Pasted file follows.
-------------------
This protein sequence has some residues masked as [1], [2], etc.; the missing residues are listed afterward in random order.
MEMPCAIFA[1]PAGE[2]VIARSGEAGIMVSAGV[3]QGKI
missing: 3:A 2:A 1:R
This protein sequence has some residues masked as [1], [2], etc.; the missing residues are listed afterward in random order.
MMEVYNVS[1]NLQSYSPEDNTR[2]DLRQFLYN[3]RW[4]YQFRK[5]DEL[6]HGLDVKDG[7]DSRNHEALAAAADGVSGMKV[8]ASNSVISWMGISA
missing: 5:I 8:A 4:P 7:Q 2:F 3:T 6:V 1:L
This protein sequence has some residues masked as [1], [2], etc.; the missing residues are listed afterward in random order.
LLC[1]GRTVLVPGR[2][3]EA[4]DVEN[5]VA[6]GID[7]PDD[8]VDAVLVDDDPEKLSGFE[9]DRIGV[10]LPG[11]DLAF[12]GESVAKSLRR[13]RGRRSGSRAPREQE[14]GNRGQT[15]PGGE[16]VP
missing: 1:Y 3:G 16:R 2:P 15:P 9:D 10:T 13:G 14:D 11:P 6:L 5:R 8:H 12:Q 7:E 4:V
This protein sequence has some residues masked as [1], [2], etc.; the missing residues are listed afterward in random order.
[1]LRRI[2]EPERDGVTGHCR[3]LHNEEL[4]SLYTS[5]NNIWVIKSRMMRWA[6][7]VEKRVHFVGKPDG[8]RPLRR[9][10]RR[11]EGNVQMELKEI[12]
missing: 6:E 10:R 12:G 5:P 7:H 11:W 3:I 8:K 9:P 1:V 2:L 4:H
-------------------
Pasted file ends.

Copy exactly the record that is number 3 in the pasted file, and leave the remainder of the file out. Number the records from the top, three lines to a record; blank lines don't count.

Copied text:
This protein sequence has some residues masked as [1], [2], etc.; the missing residues are listed afterward in random order.
LLC[1]GRTVLVPGR[2][3]EA[4]DVEN[5]VA[6]GID[7]PDD[8]VDAVLVDDDPEKLSGFE[9]DRIGV[10]LPG[11]DLAF[12]GESVAKSLRR[13]RGRRSGSRAPREQE[14]GNRGQT[15]PGGE[16]VP
missing: 1:Y 3:G 16:R 2:P 15:P 9:D 10:T 13:G 14:D 11:P 6:L 5:R 8:H 12:Q 7:E 4:V